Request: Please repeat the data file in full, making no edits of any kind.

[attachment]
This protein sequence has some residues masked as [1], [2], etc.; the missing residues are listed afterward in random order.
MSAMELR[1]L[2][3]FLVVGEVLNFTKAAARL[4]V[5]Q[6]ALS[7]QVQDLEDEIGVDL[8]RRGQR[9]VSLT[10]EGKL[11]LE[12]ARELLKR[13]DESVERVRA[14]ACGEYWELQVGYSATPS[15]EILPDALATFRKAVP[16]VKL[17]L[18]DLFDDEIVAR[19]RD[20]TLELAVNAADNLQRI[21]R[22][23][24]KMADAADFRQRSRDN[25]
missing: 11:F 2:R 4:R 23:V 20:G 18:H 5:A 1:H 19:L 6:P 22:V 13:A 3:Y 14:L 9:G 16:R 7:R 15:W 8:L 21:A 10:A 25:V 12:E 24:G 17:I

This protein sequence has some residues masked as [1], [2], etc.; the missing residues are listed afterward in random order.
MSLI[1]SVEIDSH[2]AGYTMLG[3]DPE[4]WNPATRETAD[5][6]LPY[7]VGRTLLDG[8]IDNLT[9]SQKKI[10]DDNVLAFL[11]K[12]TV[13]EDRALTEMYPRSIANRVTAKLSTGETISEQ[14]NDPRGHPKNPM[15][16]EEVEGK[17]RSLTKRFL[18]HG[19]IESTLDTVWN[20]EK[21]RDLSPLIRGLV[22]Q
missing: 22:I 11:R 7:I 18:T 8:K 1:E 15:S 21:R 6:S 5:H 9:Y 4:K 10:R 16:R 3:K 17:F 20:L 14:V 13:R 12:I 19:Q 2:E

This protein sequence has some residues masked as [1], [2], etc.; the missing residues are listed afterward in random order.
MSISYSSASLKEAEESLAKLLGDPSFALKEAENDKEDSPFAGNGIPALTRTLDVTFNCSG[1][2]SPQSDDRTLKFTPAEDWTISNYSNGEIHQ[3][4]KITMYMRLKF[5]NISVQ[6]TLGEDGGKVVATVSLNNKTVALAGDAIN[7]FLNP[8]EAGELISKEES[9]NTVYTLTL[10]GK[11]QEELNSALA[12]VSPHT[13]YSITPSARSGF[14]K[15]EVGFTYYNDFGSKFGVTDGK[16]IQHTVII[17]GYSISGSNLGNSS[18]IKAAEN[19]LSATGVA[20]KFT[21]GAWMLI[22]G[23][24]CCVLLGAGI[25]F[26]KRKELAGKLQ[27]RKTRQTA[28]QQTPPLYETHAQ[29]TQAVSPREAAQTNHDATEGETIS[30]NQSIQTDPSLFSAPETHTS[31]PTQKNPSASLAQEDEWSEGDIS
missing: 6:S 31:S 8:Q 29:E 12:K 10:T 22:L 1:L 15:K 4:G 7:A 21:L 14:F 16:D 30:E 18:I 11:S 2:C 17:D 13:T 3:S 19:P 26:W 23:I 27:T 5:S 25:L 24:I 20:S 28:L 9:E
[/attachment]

This protein sequence has some residues masked as [1], [2], etc.; the missing residues are listed afterward in random order.
MSAMELR[1]L[2][3]FLVVGEVLNFTKAAARL[4]V[5]Q[6]ALS[7]QVQDLEDEIGVDL[8]RRGQR[9]VSLT[10]EGKL[11]LE[12]ARELLKR[13]DESVERVRA[14]ACGEYWELQVGYSATPS[15]EILPDALATFRKAVP[16]VKL[17]L[18]DLFDDEIVAR[19]RD[20]TLELAVNAADNLQRI[21]R[22][23][24]KMADAADFRQRSRDN[25]
missing: 11:F 2:R 4:R 23:V 20:G 18:H 5:A 1:H 19:L 6:P 22:V 13:A 3:Y 14:L 9:G 16:R 7:R 15:W 8:L 21:A 10:A 25:V 12:E 24:G 17:I

This protein sequence has some residues masked as [1], [2], etc.; the missing residues are listed afterward in random order.
MSLI[1]SVEIDSH[2]AGYTMLG[3]DPE[4]WNPATRETAD[5][6]LPY[7]VGRTLLDG[8]IDNLT[9]SQKKI[10]DDNVLAFL[11]K[12]TV[13]EDRALTEMYPRSIANRVTAKLSTGETISEQ[14]NDPRGHPKNPM[15][16]EEVEGK[17]RSLTKRFL[18]HG[19]IESTLDTVWN[20]EK[21]RDLSPLIRGLV[22]Q
missing: 22:I 11:R 7:I 18:T 8:K 1:E 15:S 21:R 6:S 5:H 9:Y 4:K 10:R 16:R 3:K 17:F 20:L 14:V 13:R 12:I 19:Q 2:E

This protein sequence has some residues masked as [1], [2], etc.; the missing residues are listed afterward in random order.
MSISYSSASLKEAEESLAKLLGDPSFALKEAENDKEDSPFAGNGIPALTRTLDVTFNCSG[1][2]SPQSDDRTLKFTPAEDWTISNYSNGEIHQ[3][4]KITMYMRLKF[5]NISVQ[6]TLGEDGGKVVATVSLNNKTVALAGDAIN[7]FLNP[8]EAGELISKEES[9]NTVYTLTL[10]GK[11]QEELNSALA[12]VSPHT[13]YSITPSARSGF[14]K[15]EVGFTYYNDFGSKFGVTDGK[16]IQHTVII[17]GYSISGSNLGNSS[18]IKAAEN[19]LSATGVA[20]KFT[21]GAWMLI[22]G[23][24]CCVLLGAGI[25]F[26]KRKELAGKLQ[27]RKTRQTA[28]QQTPPLYETHAQ[29]TQAVSPREAAQTNHDATEGETIS[30]NQSIQTDPSLFSAPETHTS[31]PTQKNPSASLAQEDEWSEGDIS
missing: 6:S 31:S 8:Q 29:E 12:K 10:T 22:L 1:L 15:K 4:G 7:A 21:L 14:F 16:D 30:E 18:I 11:S 2:C 17:D 13:T 3:S 19:P 26:W 23:I 27:T 5:S 25:L 24:I 20:S 28:L 9:E